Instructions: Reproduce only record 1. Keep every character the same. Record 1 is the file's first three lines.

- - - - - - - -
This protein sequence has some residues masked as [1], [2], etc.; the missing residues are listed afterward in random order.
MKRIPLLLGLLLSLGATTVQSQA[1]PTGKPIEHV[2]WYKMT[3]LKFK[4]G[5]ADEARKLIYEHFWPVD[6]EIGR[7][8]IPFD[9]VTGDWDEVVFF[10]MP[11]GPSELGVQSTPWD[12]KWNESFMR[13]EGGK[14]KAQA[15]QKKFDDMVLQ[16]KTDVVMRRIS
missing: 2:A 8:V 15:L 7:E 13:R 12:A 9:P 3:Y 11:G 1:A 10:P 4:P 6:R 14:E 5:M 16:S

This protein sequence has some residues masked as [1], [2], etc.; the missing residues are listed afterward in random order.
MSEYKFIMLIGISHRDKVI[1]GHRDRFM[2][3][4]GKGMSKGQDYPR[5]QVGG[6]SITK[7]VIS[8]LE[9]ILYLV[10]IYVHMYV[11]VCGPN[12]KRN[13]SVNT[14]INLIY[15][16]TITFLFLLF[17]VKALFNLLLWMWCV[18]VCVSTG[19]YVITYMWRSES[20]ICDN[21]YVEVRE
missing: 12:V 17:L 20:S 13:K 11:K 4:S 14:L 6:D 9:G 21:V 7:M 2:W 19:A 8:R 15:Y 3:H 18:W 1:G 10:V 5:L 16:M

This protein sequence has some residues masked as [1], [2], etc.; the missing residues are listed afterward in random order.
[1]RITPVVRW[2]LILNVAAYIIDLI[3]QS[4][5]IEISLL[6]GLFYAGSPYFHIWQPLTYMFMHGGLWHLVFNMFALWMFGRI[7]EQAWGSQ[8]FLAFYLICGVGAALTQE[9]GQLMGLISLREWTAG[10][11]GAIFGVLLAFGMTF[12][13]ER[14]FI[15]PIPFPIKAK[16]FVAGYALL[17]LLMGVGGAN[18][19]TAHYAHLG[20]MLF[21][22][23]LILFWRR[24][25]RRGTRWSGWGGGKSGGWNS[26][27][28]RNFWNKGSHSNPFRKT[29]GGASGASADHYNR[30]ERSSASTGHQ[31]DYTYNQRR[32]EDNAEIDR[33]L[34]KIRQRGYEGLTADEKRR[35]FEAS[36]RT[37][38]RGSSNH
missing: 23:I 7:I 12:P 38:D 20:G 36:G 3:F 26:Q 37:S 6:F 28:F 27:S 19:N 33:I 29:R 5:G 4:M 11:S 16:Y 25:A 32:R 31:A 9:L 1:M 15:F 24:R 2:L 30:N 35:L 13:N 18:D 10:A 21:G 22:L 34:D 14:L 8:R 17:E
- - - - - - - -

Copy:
This protein sequence has some residues masked as [1], [2], etc.; the missing residues are listed afterward in random order.
MKRIPLLLGLLLSLGATTVQSQA[1]PTGKPIEHV[2]WYKMT[3]LKFK[4]G[5]ADEARKLIYEHFWPVD[6]EIGR[7][8]IPFD[9]VTGDWDEVVFF[10]MP[11]GPSELGVQSTPWD[12]KWNESFMR[13]EGGK[14]KAQA[15]QKKFDDMVLQ[16]KTDVVMRRIS
missing: 2:A 8:V 15:L 7:E 13:R 12:A 9:P 3:Y 11:G 1:A 10:P 4:P 6:R 14:E 5:M 16:S